Validating the diagnosis of delirium and evaluating its association with deterioration over a one-year period

Am J Geriatr Psychiatry. 2001 Spring;9(2):148-59.


The authors probed the associations between clinical diagnoses and independent research measures of cognitive, behavioral, and electroencephalographic (EEG) changes in hospitalized older patients and investigated the contribution of medical illness to deterioration. Patients (N=96; 47 of whom were hospitalized during the course of 1 year; 12 diagnosed with delirium) received tests of cognitive and physical functioning and the Cumulative Illness Rating Scale, specific neuropsychological tests, and a two-channel EEG. Delirium was associated with independent measures of cognitive decline and EEG slowing. Hospitalization was associated with deterioration in functional status during the year, whether or not patients showed delirium. Results suggest that medical illness leading to hospitalization can contribute significantly to deterioration in self-care, and, when it is associated with delirium, to deterioration in cognitive performance and cerebral activity over a period of 1 year.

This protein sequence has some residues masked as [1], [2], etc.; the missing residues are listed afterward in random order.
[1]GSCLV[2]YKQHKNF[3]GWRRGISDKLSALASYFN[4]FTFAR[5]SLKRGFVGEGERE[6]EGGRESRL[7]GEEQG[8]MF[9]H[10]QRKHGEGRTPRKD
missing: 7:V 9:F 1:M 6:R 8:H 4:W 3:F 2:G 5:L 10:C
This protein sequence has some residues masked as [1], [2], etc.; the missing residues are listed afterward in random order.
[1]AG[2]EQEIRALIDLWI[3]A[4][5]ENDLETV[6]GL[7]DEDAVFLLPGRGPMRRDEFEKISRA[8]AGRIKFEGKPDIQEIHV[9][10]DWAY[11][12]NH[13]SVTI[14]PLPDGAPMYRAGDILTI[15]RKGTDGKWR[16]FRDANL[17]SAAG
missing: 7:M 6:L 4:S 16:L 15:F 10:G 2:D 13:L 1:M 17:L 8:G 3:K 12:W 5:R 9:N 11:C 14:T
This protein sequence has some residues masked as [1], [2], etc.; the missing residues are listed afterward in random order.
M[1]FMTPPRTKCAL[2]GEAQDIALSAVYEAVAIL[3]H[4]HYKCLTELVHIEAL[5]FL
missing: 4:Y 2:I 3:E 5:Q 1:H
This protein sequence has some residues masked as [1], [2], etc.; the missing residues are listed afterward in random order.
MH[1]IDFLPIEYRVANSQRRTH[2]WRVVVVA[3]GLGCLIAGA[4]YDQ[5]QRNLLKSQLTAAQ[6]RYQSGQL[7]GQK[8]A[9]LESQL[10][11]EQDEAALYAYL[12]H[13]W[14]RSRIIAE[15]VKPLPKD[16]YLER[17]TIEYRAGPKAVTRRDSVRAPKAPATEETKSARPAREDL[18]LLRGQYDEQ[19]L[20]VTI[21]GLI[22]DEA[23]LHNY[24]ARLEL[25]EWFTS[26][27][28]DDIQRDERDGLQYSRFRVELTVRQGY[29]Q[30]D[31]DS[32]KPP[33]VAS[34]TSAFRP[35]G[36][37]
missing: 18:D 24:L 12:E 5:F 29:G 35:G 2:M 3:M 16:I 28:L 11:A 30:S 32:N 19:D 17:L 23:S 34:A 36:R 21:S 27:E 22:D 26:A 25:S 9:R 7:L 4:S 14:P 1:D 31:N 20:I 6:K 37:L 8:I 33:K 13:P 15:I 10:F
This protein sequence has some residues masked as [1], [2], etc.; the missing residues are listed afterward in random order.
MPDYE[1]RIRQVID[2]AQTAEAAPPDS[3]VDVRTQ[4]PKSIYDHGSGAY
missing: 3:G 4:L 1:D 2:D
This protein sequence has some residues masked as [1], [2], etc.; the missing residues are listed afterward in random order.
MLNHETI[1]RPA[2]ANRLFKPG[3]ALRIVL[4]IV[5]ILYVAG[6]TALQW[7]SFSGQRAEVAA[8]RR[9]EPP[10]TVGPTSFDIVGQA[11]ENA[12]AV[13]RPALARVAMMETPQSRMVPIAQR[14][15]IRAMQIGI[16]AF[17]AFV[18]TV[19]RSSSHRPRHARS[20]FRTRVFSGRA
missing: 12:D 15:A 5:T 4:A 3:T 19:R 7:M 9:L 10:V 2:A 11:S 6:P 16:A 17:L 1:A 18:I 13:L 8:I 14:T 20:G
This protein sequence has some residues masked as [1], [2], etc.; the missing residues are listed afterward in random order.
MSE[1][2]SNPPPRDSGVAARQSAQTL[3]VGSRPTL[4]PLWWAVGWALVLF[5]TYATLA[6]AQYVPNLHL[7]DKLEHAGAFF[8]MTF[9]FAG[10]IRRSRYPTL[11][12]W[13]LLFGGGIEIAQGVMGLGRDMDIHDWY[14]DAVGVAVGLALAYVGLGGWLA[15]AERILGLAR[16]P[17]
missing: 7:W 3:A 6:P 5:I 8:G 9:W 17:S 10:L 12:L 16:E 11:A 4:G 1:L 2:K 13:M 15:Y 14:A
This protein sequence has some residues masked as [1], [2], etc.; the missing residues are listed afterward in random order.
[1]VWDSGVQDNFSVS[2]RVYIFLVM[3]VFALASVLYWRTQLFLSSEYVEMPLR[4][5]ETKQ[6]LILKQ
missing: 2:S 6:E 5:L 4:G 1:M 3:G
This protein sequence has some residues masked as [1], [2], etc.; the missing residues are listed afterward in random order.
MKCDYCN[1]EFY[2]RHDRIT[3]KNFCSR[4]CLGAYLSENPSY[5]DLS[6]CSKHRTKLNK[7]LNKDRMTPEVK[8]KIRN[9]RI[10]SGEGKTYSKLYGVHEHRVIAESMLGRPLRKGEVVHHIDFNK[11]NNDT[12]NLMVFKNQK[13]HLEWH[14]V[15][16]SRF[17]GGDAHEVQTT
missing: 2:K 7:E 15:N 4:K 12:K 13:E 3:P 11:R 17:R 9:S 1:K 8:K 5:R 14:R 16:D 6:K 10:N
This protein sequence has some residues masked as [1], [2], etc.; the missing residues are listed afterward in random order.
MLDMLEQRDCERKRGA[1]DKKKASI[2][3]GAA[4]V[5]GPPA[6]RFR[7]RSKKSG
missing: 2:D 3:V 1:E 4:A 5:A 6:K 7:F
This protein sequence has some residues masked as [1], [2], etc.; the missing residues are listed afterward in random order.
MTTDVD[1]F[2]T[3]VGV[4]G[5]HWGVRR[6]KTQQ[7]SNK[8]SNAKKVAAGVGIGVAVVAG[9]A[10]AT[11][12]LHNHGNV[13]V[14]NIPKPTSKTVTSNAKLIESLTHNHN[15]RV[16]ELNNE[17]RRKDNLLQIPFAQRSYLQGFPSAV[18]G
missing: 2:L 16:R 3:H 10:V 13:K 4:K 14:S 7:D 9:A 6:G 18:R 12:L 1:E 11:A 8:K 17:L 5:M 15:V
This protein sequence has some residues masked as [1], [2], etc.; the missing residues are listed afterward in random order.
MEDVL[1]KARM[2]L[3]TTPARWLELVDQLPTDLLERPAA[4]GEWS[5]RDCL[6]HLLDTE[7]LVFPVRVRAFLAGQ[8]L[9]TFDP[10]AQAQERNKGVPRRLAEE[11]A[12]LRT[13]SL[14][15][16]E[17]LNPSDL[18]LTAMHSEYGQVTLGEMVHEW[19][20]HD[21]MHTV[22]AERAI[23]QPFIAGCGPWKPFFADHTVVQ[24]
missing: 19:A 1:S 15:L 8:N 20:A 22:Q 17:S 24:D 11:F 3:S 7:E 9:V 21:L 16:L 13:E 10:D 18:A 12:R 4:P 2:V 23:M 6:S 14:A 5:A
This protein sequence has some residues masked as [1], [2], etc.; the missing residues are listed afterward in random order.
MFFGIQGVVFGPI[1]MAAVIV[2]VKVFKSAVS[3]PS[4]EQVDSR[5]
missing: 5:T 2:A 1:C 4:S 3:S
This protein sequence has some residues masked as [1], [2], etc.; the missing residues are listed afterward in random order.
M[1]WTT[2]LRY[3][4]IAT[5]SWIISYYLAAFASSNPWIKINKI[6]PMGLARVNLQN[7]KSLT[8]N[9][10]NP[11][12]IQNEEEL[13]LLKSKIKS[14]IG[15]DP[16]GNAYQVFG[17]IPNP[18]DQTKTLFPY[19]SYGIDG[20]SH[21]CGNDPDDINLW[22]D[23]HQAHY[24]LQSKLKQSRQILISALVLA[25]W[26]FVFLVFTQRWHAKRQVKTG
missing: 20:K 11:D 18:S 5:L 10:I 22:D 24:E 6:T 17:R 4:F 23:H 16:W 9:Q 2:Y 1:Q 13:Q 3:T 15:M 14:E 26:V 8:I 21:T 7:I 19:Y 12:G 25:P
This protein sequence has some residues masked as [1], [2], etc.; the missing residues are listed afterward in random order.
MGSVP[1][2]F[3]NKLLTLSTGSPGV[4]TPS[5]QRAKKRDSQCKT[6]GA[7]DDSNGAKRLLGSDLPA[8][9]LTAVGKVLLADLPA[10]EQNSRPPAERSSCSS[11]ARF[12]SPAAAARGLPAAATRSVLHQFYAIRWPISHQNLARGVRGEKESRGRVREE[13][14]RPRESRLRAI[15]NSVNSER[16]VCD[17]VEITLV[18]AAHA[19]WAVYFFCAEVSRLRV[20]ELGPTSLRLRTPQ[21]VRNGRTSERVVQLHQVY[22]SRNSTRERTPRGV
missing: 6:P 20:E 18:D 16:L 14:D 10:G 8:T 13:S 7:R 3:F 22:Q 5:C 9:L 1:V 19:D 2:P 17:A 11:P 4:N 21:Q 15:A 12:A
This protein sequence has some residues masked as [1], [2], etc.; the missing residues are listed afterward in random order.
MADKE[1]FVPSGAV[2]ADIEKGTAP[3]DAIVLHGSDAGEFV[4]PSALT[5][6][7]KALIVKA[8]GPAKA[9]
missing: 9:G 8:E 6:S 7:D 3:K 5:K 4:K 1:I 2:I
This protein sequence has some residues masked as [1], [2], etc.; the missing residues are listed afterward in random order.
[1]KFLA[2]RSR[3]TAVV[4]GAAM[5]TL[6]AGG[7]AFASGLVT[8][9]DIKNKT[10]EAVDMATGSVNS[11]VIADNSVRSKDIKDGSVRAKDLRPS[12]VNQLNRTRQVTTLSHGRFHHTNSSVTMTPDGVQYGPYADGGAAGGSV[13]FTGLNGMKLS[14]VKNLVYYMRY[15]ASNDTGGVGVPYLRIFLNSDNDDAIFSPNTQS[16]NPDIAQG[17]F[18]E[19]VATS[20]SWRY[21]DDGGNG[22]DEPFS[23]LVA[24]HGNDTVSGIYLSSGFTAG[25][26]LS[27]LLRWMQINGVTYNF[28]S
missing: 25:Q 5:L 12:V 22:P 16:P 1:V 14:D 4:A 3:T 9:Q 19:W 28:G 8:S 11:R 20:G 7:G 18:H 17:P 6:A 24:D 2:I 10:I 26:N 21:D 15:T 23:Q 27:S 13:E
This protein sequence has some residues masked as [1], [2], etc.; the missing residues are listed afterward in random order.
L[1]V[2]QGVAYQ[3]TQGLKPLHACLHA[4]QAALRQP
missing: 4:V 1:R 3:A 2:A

Publication types

  • Research Support, Non-U.S. Gov't

MeSH terms

  • Activities of Daily Living*
  • Aged
  • Aged, 80 and over
  • Delirium / diagnosis*
  • Delirium / physiopathology
  • Delirium / psychology
  • Electroencephalography*
  • Female
  • Hospitalization
  • Humans
  • Male
  • Models, Psychological
  • Neuropsychological Tests*
  • Prognosis
  • Prospective Studies
  • Reproducibility of Results
  • Sensitivity and Specificity